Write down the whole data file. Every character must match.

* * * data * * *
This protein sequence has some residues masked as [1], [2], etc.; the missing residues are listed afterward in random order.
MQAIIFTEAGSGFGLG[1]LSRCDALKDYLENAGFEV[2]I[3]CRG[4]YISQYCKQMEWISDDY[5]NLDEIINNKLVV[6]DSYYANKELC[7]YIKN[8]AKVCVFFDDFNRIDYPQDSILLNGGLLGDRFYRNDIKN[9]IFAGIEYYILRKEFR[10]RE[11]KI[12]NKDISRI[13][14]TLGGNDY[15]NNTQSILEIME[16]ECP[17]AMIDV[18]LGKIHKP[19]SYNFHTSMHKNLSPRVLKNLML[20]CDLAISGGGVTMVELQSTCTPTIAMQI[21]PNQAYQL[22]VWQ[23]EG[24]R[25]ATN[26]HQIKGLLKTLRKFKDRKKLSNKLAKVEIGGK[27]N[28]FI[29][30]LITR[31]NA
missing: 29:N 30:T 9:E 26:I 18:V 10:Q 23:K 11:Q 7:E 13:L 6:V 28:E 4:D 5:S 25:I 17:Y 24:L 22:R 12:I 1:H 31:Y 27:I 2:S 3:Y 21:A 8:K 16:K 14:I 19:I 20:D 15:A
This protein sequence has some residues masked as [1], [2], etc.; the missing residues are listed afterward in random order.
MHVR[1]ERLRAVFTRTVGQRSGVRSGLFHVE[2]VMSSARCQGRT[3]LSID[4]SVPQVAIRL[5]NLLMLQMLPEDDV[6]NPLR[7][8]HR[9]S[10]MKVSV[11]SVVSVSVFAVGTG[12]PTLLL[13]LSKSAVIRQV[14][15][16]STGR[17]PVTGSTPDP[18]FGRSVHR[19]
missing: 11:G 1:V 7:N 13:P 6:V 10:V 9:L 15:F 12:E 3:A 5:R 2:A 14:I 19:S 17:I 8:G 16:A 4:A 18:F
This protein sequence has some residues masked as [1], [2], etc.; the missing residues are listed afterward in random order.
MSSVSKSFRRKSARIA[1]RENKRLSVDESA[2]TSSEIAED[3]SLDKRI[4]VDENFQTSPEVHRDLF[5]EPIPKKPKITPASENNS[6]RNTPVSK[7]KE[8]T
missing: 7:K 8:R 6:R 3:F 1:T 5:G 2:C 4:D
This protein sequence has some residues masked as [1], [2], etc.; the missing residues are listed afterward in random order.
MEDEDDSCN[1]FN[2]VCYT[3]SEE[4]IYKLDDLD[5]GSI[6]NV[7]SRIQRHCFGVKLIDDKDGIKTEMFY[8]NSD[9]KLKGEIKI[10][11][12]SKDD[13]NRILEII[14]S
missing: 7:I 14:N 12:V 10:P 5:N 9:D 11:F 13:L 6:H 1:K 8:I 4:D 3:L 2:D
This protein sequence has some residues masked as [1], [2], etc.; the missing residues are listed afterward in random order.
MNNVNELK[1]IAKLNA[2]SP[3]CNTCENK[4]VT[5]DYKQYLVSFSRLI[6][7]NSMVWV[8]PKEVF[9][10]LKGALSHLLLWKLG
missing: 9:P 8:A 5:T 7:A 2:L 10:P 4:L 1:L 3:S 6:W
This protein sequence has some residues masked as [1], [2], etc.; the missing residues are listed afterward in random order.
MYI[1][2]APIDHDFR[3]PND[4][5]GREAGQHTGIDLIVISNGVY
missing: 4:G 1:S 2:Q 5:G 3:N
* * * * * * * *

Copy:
This protein sequence has some residues masked as [1], [2], etc.; the missing residues are listed afterward in random order.
MQAIIFTEAGSGFGLG[1]LSRCDALKDYLENAGFEV[2]I[3]CRG[4]YISQYCKQMEWISDDY[5]NLDEIINNKLVV[6]DSYYANKELC[7]YIKN[8]AKVCVFFDDFNRIDYPQDSILLNGGLLGDRFYRNDIKN[9]IFAGIEYYILRKEFR[10]RE[11]KI[12]NKDISRI[13][14]TLGGNDY[15]NNTQSILEIME[16]ECP[17]AMIDV[18]LGKIHKP[19]SYNFHTSMHKNLSPRVLKNLML[20]CDLAISGGGVTMVELQSTCTPTIAMQI[21]PNQAYQL[22]VWQ[23]EG[24]R[25]ATN[26]HQIKGLLKTLRKFKDRKKLSNKLAKVEIGGK[27]N[28]FI[29][30]LITR[31]NA
missing: 29:N 30:T 9:E 26:I 18:V 10:Q 23:K 11:Q 7:E 13:L 6:V 28:E 4:D 5:S 25:I 17:Y 24:L 22:R 12:I 1:H 31:Y 27:I 2:S 3:Y 21:A 8:K 16:K 14:I 19:I 20:D 15:A
This protein sequence has some residues masked as [1], [2], etc.; the missing residues are listed afterward in random order.
MHVR[1]ERLRAVFTRTVGQRSGVRSGLFHVE[2]VMSSARCQGRT[3]LSID[4]SVPQVAIRL[5]NLLMLQMLPEDDV[6]NPLR[7][8]HR[9]S[10]MKVSV[11]SVVSVSVFAVGTG[12]PTLLL[13]LSKSAVIRQV[14][15][16]STGR[17]PVTGSTPDP[18]FGRSVHR[19]
missing: 11:G 1:V 7:N 13:P 6:V 10:V 9:L 15:F 12:E 3:A 5:R 2:A 14:I 19:S 17:I 8:G 16:A 4:A 18:F
This protein sequence has some residues masked as [1], [2], etc.; the missing residues are listed afterward in random order.
MSSVSKSFRRKSARIA[1]RENKRLSVDESA[2]TSSEIAED[3]SLDKRI[4]VDENFQTSPEVHRDLF[5]EPIPKKPKITPASENNS[6]RNTPVSK[7]KE[8]T
missing: 7:K 8:R 6:R 3:F 1:T 5:G 2:C 4:D
This protein sequence has some residues masked as [1], [2], etc.; the missing residues are listed afterward in random order.
MEDEDDSCN[1]FN[2]VCYT[3]SEE[4]IYKLDDLD[5]GSI[6]NV[7]SRIQRHCFGVKLIDDKDGIKTEMFY[8]NSD[9]KLKGEIKI[10][11][12]SKDD[13]NRILEII[14]S
missing: 7:I 14:N 12:V 10:P 5:N 9:D 11:F 13:L 6:H 1:K 8:I 4:D 3:L 2:D
This protein sequence has some residues masked as [1], [2], etc.; the missing residues are listed afterward in random order.
MNNVNELK[1]IAKLNA[2]SP[3]CNTCENK[4]VT[5]DYKQYLVSFSRLI[6][7]NSMVWV[8]PKEVF[9][10]LKGALSHLLLWKLG
missing: 9:P 8:A 5:T 7:A 2:L 10:P 4:L 1:L 3:S 6:W
This protein sequence has some residues masked as [1], [2], etc.; the missing residues are listed afterward in random order.
MYI[1][2]APIDHDFR[3]PND[4][5]GREAGQHTGIDLIVISNGVY
missing: 4:G 1:S 2:Q 5:G 3:N